Agricultural exports in fiscal year 2016 are forecast at $131.5 billion, which is $8.2 billion below final fiscal 2015 exports of $139.7 billion. The forecast for fiscal year 2016 is down $7.0 billion from the August projection, primarily due to lower exports to the top markets (e.g., China, Japan, Canada, Mexico, and the EU).


The export forecast to China is slashed $2.3 billion to $18.2 billion. Nonetheless, China remains the second largest market for U.S. agricultural exports. Exports of sorghum and DDGS to China are projected to fall sharply due to expected higher domestic corn consumption as a result of recent Chinese support price changes for the Northeast region. Cotton exports are also forecast to decline as large Chinese stocks continue to depress prices and China’s import demand. For soybeans, reduced U.S. competitiveness versus Brazil, combined with lower unit values, will negatively impact the total value of shipments. Dairy and hides and skin sales are also expected lower. The new forecast total will be the lowest since 2010.

Japan is forecast down $800 million to $11.2 billion, due to lower demand for beef and sharply lower pork prices, which are the same reasons behind reductions in Hong Kong (down $300 million), Taiwan (down $200 million), and South Korea (down $200 million). In Southeast Asia, exports to Indonesia are reduced by $200 million as a result of lower soybeans, wheat, and dairy prospects. The Philippines is forecast down $300 million due to lower meat and dairy prices.

Western Hemisphere

Exports to Canada are forecast down $500 million to $21.3 billion as a result of lower export values for beef and pork.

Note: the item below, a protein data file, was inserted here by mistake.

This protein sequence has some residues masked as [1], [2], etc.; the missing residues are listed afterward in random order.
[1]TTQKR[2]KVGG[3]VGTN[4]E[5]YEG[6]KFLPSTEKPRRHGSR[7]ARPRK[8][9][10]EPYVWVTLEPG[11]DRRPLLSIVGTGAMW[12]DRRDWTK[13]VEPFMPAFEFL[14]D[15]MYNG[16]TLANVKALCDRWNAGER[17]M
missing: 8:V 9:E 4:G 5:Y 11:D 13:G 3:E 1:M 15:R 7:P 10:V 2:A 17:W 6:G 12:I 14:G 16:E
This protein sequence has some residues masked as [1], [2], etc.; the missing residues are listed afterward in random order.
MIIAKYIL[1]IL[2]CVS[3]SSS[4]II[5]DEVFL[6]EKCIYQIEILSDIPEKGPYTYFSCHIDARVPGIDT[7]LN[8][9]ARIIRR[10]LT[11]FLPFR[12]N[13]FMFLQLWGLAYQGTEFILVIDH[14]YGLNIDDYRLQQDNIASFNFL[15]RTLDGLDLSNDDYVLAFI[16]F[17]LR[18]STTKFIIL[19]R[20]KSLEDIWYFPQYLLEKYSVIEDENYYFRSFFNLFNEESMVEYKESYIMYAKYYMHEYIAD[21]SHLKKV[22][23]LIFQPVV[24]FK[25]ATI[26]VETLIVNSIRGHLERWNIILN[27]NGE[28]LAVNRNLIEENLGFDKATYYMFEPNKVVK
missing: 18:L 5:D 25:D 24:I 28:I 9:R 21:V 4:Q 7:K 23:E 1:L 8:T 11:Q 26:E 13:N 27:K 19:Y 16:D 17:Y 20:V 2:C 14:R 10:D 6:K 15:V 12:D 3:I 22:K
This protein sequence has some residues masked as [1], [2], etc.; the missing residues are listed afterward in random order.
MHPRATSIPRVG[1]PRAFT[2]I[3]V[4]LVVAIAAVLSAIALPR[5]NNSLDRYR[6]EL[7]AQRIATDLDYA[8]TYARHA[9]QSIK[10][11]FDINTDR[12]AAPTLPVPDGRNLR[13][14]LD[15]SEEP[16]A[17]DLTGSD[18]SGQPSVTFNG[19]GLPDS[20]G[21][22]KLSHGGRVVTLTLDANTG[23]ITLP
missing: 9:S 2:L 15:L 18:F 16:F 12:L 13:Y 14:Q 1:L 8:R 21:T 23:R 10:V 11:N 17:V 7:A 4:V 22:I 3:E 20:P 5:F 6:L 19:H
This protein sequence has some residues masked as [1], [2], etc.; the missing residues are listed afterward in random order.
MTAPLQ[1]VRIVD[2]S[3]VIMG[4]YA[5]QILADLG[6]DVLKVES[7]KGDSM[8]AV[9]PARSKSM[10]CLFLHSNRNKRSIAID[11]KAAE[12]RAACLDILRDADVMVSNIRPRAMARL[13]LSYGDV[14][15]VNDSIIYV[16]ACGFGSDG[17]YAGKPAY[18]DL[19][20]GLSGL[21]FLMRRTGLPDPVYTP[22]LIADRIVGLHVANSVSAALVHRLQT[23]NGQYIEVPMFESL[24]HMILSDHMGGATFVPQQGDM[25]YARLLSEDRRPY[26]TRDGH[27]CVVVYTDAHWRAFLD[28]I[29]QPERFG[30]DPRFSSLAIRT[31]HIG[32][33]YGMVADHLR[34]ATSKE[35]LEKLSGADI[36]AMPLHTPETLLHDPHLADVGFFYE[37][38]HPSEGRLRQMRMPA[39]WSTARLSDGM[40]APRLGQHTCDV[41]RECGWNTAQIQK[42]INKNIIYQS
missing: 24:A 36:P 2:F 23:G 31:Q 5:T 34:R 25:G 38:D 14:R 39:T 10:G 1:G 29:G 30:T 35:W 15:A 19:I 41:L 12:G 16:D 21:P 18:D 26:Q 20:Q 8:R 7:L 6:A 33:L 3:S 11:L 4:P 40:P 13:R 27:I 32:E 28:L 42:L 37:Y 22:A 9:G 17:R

Mexico is forecast down $500 million to $18.0 billion. Mexico is the largest market for U.S. dairy and poultry as well as the second-largest market for U.S. beef and pork (after Japan), and export values for beef, pork, poultry, and dairy are all expected to be lower. In addition, U.S. wheat exports are also facing stronger competition from Black Sea supplies.

U.S. wheat is also losing competitiveness in South America, resulting in reduced export forecasts to Brazil (down $300 million), Peru (down $100 million), and Venezuela (down $300 million). In the case of Venezuela, diminished foreign reserves also play a role in lower U.S. exports.

Europe, Africa, and the Middle East

Exports to the EU are forecast down $500 million to $11.5 billion due to reductions to meat, soybeans, and wheat.

Exports to Nigeria are down $200 million due to continued loss of U.S. market share of wheat there. Egypt is forecast down $200 million mainly as a result of reduced grain and oilseed export prospects. Turkey is forecast down $100 million due to lower cotton unit values.